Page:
The learned Adjudicator’s findings were based on loss of amenity.[9] The learned Adjudicator’s finding of loss of amenity was open on the evidence. No substantial injustice arises from making no findings on compensation. Compensation could only have been awarded from a breach of the Tenancy Agreement. Having not made any findings of a breach, it was appropriate not to award compensation. The learned Adjudicator left the question open for a later proceeding. It was open for him to do this.
  8. [8]
    The learned Adjudicator’s finding on loss of amenity has no bearing on the ultimate question of compensation and therefore does not give rise to any substantial injustice leading to appellable error. 
  9. [9]
    Nothing in the material or the transcript persuades the Appeal Tribunal that the findings were not open to the Tribunal. The Tribunal’s finding of loss of amenity for the relevant period was open on the evidence.
  10. [10]
    The Tribunal’s decision was therefore appropriate and I can find no reason to come to a different view.

Should the Appeal Tribunal grant leave to appeal?

  1. [11]
    Leave will not be granted where a party simply desires to re-argue the case on existing or additional evidence.[10] A clear purpose of the requirement for leave, before a party has the right to appeal, is to prevent any attempt to simply conduct a retrial on the merits of the case.[11] An application for leave to appeal is not, and should not be an attempt to reargue a party’s case at the initial hearing.[12]
  2. [12]
    Having read the transcript and considered the evidence, I find nothing to indicate that the Tribunal acted on a wrong principle, or made mistakes of fact affecting their decision, or were influenced by irrelevant matters. The evidence was capable of supporting the Tribunal’s conclusions.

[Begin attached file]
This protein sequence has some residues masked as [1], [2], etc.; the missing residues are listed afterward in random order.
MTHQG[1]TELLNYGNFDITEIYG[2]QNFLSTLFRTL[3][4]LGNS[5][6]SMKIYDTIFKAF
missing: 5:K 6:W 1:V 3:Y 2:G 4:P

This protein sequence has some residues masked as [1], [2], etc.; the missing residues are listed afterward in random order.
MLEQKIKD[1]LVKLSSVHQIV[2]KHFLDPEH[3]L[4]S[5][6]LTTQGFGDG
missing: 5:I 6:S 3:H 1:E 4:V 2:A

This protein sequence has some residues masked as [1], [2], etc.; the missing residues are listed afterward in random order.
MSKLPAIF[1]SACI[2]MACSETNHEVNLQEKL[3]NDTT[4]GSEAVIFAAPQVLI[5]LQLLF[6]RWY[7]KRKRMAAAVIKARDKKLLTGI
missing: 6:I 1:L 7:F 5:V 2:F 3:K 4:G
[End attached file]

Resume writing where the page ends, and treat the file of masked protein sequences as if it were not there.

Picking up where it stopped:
3. [13]
    There is no question of general importance for the Appeal Tribunal to determine. There is no reasonably arguable case that the Tribunal was in error. There is no reasonable prospect of substantive relief on appeal. There is no evidence that a substantial injustice will result if leave is not granted.
  4. [14]
    Leave to appeal is refused.

Footnotes

[1] QUYD Pty Ltd v Marvass Pty Ltd [2009] 1 Qd R 41.

[2] Cachia v Grech [2009] NSWCA 232, 2.

[3] QUYD Pty Ltd v Marvass Pty Ltd [2009] 1 Qd R 41.

[4] Glenwood Properties Pty Ltd v Delmoss Pty Ltd [1986] 2 Qd R 388, 389; McIver Bulk Liquid Haulage Pty Ltd v Fruehauf Australia Pty Ltd [1989] 2 Qd R 577, 577, 580.

[5] Bradlyn Nominees Pty Ltd v Saikovski [2012] QCATA 39, [9].

[6] Ibid.

[7] Queensland Civil and Administrative Tribunal Act 2009 (Qld), s 3, s 4.

[8] Transcript, page 1-10, lines 28 to 32, lines 42 to 46; page 1-11, lines 1 to 41; page 1-12, lines 10 to 36; page 1-14, lines 9 to 45.

[9] Transcript, page 1-10, lines 28 to 32, lines 42 to 46; page 1-11, lines 1 to 41; page 1-12, lines 10 to 36; page 1-14, lines 9 to 45.

[10] Piric & Anor v Claudia Tillier Holdings Pty Ltd [2012] QCATA 152, [12] (Wilson J).

[11] Ibid.

[12] Bradlyn Nominees Pty Ltd v Saikovski [2012] QCATA 39.

Close

Editorial Notes

  • Published Case Name:

    Q Pro Realty v Simone Jane Smith

  • Shortened Case Name:

    Q Pro Realty v Smith

  • MNC:

    [2020] QCATA 114

  • Court:

    QCATA

  • Judge(s):

    Member Hughes

  • Date:

    12 Aug 2020

Appeal Status

Please note, appeal data is presently unavailable for this judgment. This judgment may have been the subject of an appeal.